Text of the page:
Page 22 - Print21 July-Aug 2018 Magazine
P. 22

Nessan Cleary
Fespa looks to
the Fujifilm stand with an Onset X3 complete with robot for automated unloading. Ashley Playford, national sales manager for Fujifilm Australia, says that a big advantage of using robots is that they can handle different stack heights regardless of how thick the material is.
Naturally, several vendors used
the show to launch new printers, mainly 3.2m wide machines aimed
at the production end of the market. Fujifilm showed off its brand new super-wide roll-fed printer, the Acuity Ultra, with a choice of 3.2m and 5m widths. It can print on up
to three rolls simultaneously, with independent spindles so that the rolls can hold different amounts of media. Using greyscale Kyocera printheads with 3, 7 and 14 picolitre drop sizes, it can print up to 236 sqm/hr at up to 1200 x 1200 dpi, with the prints on the stand demonstrating exceptional image quality.
Graham Blackall, ANZ technical sales specialist for Fujifilm, says: “There are a lot of high volume machines in the market but the market is becoming more discerning about quality; just being ‘good enough’ is no longer good enough.”
The new Acuity Ultra uses conventional UV curing, but has an innovative water-cooling system on the vacuum table so that it can still print to heat-sensitive materials. It also handles textiles, soft signage and mesh, printing through eight colour channels: CMYK plus light cyan and magenta, plus two whites. The ink is a new, high-quality, low film weight Uvijet GS type developed by Fujifilm Speciaity Ink Systems, UK.
New from EFI, Agfa and Mutoh
EFI introduced its new 3.2m wide Vutek H-series platform. It’s a hybrid designed around a roll-to-roll chassis and with tables for rigid media. However, there is a new linear drive magnetic carriage that should offer
a more precise transport mechanism for boards than the belt and pulley system that most hybrids use. There’s automated table and carriage alignment and fully automated printhead maintenance as well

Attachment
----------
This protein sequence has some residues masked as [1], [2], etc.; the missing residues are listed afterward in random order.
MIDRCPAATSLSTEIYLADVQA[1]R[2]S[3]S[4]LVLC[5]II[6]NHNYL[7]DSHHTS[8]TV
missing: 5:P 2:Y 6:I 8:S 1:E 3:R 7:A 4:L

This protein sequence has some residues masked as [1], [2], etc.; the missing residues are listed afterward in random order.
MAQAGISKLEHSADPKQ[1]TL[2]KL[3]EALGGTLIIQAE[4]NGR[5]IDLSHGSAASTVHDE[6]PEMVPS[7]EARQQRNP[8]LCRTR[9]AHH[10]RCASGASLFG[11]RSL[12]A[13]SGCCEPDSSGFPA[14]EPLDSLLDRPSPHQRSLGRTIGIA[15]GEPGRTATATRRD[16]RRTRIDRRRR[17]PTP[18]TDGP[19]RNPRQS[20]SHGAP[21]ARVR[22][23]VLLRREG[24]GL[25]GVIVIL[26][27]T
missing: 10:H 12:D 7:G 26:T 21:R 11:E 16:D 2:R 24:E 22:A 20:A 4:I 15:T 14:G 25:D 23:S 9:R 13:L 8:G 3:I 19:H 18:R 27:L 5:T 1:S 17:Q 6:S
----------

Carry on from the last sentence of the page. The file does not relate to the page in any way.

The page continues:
as built-in diagnostic systems for dealing to help with servicing, both remote and on-site.
There are two H-series versions, both using Ricoh Gen5 printheads with productivity between 74 and 109 beds per hour.
industrial markets
Fespa has always been about wide-format printing, but this year’s Berlin show saw increased focus on décor, including high- volume rigid objects, industrial textile printers, and even corrugated printing. Nessan Cleary reports.
Conventional wisdom
has it that large-format printing is mainly about sign making and display graphics, but wide-format
inkjet technology is pushing beyond this, which was abundantly clear
at this year’s main Fespa event in Berlin, Germany. Of course, there was still plenty of sign making
in evidence, but there was also a renewed focus on taking this to high volume industrial markets, including corrugated printing, and alongside noticeably more textile and home furnishings solutions.
There was a growing use of robotics for automated loading and unloading of substrates. Most robots are designed for industrial applications, so they offer long life with little maintenance, which makes for a very flexible and cost-effective solution, even taking into account the cost of integrating
the control systems to synchronise the loading with the printing.
Canon, for example, demonstrated a robot next to an Arizona, loading media to the printer and then unloading it direct to an Océ ProCut cutting table.
Signs of change
Fespa set aside one hall for corrugated printing, the main attraction being
Ricoh’s first flatbed UV: the Pro T7210, aimed at the decor and industrial sector.
22 Print21 JULY/AUGUST 2018

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